At this time, all drug came into the country through London and so the Bucklersbury druggists were enjoying a position of monopolised supply to meet a soaring demand. Drugs, in general, were not bulky and usually only made up about one or two percent of a ship’s cargo but they were valuable and sought after so that merchants were happy to search them out as imports. It is likely that the fourteen merchants listed in the two parishes (again a significant proportion of the population) would, among other merchandise, have been involved in the import of drugs to supply the druggists. It should be remembered that the term ‘drug’ was not limited to substances of a purely medicinal nature. John Dandy of Sise Lane, the tobacconist, would also have been purchasing from the druggists and documents have survived showing that John Lilburne was interested in madder (a red dye stuff) as a commodity. Bucklersbury was noted even in Shakespeare’s day as a place of perfumery and cosmetics.
John Lilburne (1629 – 1678), Citizen and Grocer, was one of the largest druggists holding (with his partner) a property of 11 hearths on the north side of Bucklersbury. His memorial in St. Stephen’s Walbrook was erected by George, his first-born and only surviving child of five. It mentions his family connections with Sunderland and the Bishopric of Durham but he does not appear to be closely related to the famous Leveller of the same name. The memorial shows John and his wife Isabella though it cannot be judged whether the representation is lifelike.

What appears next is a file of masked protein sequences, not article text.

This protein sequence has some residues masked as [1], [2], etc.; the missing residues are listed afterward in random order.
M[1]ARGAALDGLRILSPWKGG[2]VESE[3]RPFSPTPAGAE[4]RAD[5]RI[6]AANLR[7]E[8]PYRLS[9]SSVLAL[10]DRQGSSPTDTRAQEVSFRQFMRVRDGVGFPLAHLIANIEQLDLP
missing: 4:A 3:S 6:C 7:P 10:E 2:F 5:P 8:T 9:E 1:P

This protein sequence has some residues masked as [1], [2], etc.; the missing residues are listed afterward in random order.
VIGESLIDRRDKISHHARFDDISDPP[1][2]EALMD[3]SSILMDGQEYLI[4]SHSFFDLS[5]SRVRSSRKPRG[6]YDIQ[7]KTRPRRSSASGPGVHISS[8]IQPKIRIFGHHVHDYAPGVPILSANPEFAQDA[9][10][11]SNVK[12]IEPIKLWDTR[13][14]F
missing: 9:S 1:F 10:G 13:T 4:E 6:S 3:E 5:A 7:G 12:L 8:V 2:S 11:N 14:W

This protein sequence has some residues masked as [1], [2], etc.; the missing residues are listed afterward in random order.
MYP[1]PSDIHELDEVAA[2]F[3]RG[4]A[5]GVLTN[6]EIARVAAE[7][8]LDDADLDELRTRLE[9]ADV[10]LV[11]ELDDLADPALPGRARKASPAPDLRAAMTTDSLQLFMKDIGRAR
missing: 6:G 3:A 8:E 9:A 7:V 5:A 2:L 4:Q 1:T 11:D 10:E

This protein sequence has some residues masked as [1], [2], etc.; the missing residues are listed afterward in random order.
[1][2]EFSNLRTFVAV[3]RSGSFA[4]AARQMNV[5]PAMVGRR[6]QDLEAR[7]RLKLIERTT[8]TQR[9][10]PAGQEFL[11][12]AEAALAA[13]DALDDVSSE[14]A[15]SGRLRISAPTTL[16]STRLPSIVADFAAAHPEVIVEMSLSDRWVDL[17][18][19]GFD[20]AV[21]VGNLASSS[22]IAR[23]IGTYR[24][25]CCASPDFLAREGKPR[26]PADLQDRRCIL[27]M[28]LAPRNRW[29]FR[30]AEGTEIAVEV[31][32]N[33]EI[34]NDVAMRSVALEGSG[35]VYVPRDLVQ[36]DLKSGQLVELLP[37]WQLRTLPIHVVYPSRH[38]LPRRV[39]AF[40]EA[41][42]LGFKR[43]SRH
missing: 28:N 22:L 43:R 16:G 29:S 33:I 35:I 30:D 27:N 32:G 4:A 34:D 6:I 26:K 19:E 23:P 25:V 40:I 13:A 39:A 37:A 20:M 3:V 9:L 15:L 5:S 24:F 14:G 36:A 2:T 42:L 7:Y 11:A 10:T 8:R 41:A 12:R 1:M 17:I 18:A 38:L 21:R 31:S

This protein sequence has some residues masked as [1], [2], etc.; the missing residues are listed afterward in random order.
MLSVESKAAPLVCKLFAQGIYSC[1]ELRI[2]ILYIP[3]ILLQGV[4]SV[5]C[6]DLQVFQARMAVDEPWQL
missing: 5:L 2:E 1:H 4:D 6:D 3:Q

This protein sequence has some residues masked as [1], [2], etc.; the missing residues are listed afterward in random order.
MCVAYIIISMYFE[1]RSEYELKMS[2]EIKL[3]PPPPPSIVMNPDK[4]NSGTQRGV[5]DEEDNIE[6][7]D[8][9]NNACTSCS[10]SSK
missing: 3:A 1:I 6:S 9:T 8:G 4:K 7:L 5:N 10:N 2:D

The druggists were probably comfortable financially though their properties have, on average, just five hearths. The three largest businesses of Joseph Lilburne (11 hearths, see above), Henry Lascoe (10 hearths) and John Sadler (10 hearths) all ran their businesses in conjunction with a partner. Unfortunately, only one will, that of John Brisco, has been found during this research. He lived two doors away from John Lilburne in a property that had just five hearths. However, in 1689, he left over £5000 to his children and grandchildren while his wife, Beatrix,received £1000 and all his properties and appurtenancies which consisted of the house of the late Sir Richard Hawkins(d.1687) which was in the Old Bayley area near Ludgate Hill and three other properties adjoining it.
By Peter Cox
Prerogative Court of Canterbury and Related Probate Jurisdictions: Will Registers; Class: PROB 11; Piece: 396, John Brisco
The National Archive, E 134/31and32Chas2/Hil6, Edward Brooke, clerk v. Wm. Hills, John Hill, Fras. Hacker, Geo. Lilburne, administrator…
Burnby J.G., ‘A study of the English apothecary from 1660 to 1760’. Med Hist Suppl. 1983;(3): pp.1–128
Porter, R. & D. ‘The rise of the early drugs industry: the role of Thomas Corbyn’
Medical History 1989 33(3) pp. 277-295
Roberts, R.S. ‘The Early history of the import of drugs into Britain’ in F.N.L. Poynter (ed.)
‘The evolution of pharmacy in London’, Pitman 1965
Photo of Lilburne monument courtesy of Bob Speel, http://www.speel.me.uk/chlondon/ststephenwalbrook.htm